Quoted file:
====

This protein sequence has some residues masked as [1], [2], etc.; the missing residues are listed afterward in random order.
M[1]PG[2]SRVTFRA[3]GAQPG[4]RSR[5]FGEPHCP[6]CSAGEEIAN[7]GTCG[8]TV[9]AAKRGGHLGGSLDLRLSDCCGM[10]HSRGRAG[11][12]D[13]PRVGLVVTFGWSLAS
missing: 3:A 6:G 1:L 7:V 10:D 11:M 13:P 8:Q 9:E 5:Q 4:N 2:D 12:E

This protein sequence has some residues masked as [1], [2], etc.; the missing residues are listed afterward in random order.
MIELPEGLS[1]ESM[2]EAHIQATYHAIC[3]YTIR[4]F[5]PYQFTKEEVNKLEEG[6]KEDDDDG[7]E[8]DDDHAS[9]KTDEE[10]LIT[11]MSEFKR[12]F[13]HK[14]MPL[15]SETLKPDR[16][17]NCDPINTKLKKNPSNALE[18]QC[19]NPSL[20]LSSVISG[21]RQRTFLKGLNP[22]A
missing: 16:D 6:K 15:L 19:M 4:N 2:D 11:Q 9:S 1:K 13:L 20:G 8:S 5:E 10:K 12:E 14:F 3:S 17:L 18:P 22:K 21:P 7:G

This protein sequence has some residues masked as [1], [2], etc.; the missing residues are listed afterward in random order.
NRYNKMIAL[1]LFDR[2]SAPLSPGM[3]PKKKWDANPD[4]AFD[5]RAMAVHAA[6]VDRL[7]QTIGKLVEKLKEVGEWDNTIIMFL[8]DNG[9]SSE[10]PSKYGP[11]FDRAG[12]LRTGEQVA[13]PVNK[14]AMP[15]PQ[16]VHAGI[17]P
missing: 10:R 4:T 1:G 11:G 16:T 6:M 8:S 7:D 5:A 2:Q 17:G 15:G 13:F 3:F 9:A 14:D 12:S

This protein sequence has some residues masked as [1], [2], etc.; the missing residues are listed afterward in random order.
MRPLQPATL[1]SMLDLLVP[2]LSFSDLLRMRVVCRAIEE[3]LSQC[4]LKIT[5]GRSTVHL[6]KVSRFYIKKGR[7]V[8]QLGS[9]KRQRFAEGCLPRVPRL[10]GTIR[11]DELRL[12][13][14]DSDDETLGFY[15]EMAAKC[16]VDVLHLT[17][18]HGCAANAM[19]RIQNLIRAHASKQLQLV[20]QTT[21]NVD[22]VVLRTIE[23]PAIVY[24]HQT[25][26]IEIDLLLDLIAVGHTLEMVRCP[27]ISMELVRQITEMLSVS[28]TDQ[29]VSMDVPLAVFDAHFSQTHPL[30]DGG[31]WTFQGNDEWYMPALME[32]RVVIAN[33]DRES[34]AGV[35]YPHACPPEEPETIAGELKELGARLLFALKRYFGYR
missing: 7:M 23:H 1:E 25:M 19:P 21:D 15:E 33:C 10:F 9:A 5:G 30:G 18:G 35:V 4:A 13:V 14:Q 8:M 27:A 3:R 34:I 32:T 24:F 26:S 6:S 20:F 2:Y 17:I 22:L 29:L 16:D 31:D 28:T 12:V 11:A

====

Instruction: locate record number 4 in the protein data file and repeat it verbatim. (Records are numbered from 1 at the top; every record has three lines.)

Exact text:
This protein sequence has some residues masked as [1], [2], etc.; the missing residues are listed afterward in random order.
MRPLQPATL[1]SMLDLLVP[2]LSFSDLLRMRVVCRAIEE[3]LSQC[4]LKIT[5]GRSTVHL[6]KVSRFYIKKGR[7]V[8]QLGS[9]KRQRFAEGCLPRVPRL[10]GTIR[11]DELRL[12][13][14]DSDDETLGFY[15]EMAAKC[16]VDVLHLT[17][18]HGCAANAM[19]RIQNLIRAHASKQLQLV[20]QTT[21]NVD[22]VVLRTIE[23]PAIVY[24]HQT[25][26]IEIDLLLDLIAVGHTLEMVRCP[27]ISMELVRQITEMLSVS[28]TDQ[29]VSMDVPLAVFDAHFSQTHPL[30]DGG[31]WTFQGNDEWYMPALME[32]RVVIAN[33]DRES[34]AGV[35]YPHACPPEEPETIAGELKELGARLLFALKRYFGYR
missing: 7:M 23:H 1:E 25:M 19:P 21:D 15:E 33:C 10:F 9:A 5:G 30:G 18:G 35:V 4:A 13:V 14:Q 8:M 27:A 3:R 34:I 32:T 24:F 26:S 6:S 20:F 2:Y 17:I 22:L 29:L 16:D 31:D 28:T 12:V 11:A